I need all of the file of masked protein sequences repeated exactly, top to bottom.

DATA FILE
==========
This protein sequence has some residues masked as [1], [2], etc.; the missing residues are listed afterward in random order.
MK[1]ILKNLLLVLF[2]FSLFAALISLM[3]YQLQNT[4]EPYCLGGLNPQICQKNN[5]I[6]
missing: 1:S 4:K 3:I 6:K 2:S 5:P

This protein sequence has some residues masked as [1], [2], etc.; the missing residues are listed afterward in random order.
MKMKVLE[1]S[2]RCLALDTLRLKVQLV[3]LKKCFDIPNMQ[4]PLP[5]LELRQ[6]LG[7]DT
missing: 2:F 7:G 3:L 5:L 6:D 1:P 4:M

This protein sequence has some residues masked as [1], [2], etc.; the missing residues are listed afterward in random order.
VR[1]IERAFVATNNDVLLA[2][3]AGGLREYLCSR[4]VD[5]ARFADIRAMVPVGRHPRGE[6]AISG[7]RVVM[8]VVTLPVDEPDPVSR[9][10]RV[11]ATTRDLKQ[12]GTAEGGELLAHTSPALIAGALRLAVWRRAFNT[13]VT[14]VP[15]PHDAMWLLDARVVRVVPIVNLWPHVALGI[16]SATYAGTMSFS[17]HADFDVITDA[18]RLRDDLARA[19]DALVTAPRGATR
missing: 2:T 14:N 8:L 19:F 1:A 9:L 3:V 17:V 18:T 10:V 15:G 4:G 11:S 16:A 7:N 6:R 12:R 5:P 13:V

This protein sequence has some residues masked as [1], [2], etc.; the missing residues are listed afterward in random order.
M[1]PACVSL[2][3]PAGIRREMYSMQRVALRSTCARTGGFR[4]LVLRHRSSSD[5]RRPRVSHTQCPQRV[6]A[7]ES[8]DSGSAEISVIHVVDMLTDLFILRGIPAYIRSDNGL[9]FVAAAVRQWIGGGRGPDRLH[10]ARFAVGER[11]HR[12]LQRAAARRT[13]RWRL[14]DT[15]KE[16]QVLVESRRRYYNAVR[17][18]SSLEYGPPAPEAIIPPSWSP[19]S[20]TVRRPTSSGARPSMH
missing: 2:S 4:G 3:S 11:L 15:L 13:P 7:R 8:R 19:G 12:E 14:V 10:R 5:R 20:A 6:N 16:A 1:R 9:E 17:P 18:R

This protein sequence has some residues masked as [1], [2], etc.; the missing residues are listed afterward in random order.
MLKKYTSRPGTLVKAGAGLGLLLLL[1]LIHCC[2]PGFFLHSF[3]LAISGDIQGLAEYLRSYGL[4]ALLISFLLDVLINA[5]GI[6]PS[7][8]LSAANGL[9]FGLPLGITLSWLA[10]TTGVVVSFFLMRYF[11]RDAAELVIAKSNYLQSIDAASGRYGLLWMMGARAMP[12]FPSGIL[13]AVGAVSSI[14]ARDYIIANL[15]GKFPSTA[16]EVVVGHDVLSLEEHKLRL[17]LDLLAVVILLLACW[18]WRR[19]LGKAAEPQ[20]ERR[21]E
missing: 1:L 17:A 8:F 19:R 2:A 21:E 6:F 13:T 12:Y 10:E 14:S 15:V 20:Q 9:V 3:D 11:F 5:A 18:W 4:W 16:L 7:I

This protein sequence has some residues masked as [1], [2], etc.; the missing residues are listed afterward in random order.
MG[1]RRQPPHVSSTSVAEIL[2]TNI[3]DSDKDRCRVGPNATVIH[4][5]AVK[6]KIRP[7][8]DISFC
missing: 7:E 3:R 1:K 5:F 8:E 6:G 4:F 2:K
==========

This protein sequence has some residues masked as [1], [2], etc.; the missing residues are listed afterward in random order.
MK[1]ILKNLLLVLF[2]FSLFAALISLM[3]YQLQNT[4]EPYCLGGLNPQICQKNN[5]I[6]
missing: 1:S 4:K 3:I 6:K 2:S 5:P

This protein sequence has some residues masked as [1], [2], etc.; the missing residues are listed afterward in random order.
MKMKVLE[1]S[2]RCLALDTLRLKVQLV[3]LKKCFDIPNMQ[4]PLP[5]LELRQ[6]LG[7]DT
missing: 2:F 7:G 3:L 5:L 6:D 1:P 4:M

This protein sequence has some residues masked as [1], [2], etc.; the missing residues are listed afterward in random order.
VR[1]IERAFVATNNDVLLA[2][3]AGGLREYLCSR[4]VD[5]ARFADIRAMVPVGRHPRGE[6]AISG[7]RVVM[8]VVTLPVDEPDPVSR[9][10]RV[11]ATTRDLKQ[12]GTAEGGELLAHTSPALIAGALRLAVWRRAFNT[13]VT[14]VP[15]PHDAMWLLDARVVRVVPIVNLWPHVALGI[16]SATYAGTMSFS[17]HADFDVITDA[18]RLRDDLARA[19]DALVTAPRGATR
missing: 2:T 14:N 8:L 19:F 1:A 9:L 3:V 17:V 18:T 10:V 15:G 4:G 11:S 16:A 7:N 6:R 12:R 5:P 13:V

This protein sequence has some residues masked as [1], [2], etc.; the missing residues are listed afterward in random order.
M[1]PACVSL[2][3]PAGIRREMYSMQRVALRSTCARTGGFR[4]LVLRHRSSSD[5]RRPRVSHTQCPQRV[6]A[7]ES[8]DSGSAEISVIHVVDMLTDLFILRGIPAYIRSDNGL[9]FVAAAVRQWIGGGRGPDRLH[10]ARFAVGER[11]HR[12]LQRAAARRT[13]RWRL[14]DT[15]KE[16]QVLVESRRRYYNAVR[17][18]SSLEYGPPAPEAIIPPSWSP[19]S[20]TVRRPTSSGARPSMH
missing: 2:S 4:G 3:S 11:L 15:L 13:P 7:R 8:R 19:G 12:E 14:V 10:R 5:R 20:A 6:N 16:A 1:R 9:E 17:P 18:R

This protein sequence has some residues masked as [1], [2], etc.; the missing residues are listed afterward in random order.
MLKKYTSRPGTLVKAGAGLGLLLLL[1]LIHCC[2]PGFFLHSF[3]LAISGDIQGLAEYLRSYGL[4]ALLISFLLDVLINA[5]GI[6]PS[7][8]LSAANGL[9]FGLPLGITLSWLA[10]TTGVVVSFFLMRYF[11]RDAAELVIAKSNYLQSIDAASGRYGLLWMMGARAMP[12]FPSGIL[13]AVGAVSSI[14]ARDYIIANL[15]GKFPSTA[16]EVVVGHDVLSLEEHKLRL[17]LDLLAVVILLLACW[18]WRR[19]LGKAAEPQ[20]ERR[21]E
missing: 1:L 17:A 8:F 19:R 2:A 21:E 6:F 13:T 12:Y 10:E 14:S 15:V 20:Q 9:V 3:D 11:F 5:A 18:W 4:W 16:L 7:I

This protein sequence has some residues masked as [1], [2], etc.; the missing residues are listed afterward in random order.
MG[1]RRQPPHVSSTSVAEIL[2]TNI[3]DSDKDRCRVGPNATVIH[4][5]AVK[6]KIRP[7][8]DISFC
missing: 7:E 3:R 1:K 5:F 8:E 6:G 4:F 2:K